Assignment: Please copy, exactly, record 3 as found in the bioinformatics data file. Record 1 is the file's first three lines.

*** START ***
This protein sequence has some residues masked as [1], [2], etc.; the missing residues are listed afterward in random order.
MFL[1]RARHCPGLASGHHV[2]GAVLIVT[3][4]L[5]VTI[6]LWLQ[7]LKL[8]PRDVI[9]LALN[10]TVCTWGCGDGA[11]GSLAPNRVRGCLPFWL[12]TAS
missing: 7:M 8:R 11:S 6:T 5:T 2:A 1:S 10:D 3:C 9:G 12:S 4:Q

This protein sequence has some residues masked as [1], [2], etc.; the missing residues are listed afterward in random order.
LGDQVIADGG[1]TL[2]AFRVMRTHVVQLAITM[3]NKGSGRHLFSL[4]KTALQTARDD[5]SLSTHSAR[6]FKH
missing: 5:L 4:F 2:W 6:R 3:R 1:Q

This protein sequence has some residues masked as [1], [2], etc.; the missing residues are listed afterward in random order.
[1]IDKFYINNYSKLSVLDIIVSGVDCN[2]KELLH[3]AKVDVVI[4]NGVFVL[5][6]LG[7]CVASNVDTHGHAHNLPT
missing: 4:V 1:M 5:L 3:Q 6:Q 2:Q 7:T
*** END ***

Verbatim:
This protein sequence has some residues masked as [1], [2], etc.; the missing residues are listed afterward in random order.
[1]IDKFYINNYSKLSVLDIIVSGVDCN[2]KELLH[3]AKVDVVI[4]NGVFVL[5][6]LG[7]CVASNVDTHGHAHNLPT
missing: 4:V 1:M 5:L 3:Q 6:Q 2:Q 7:T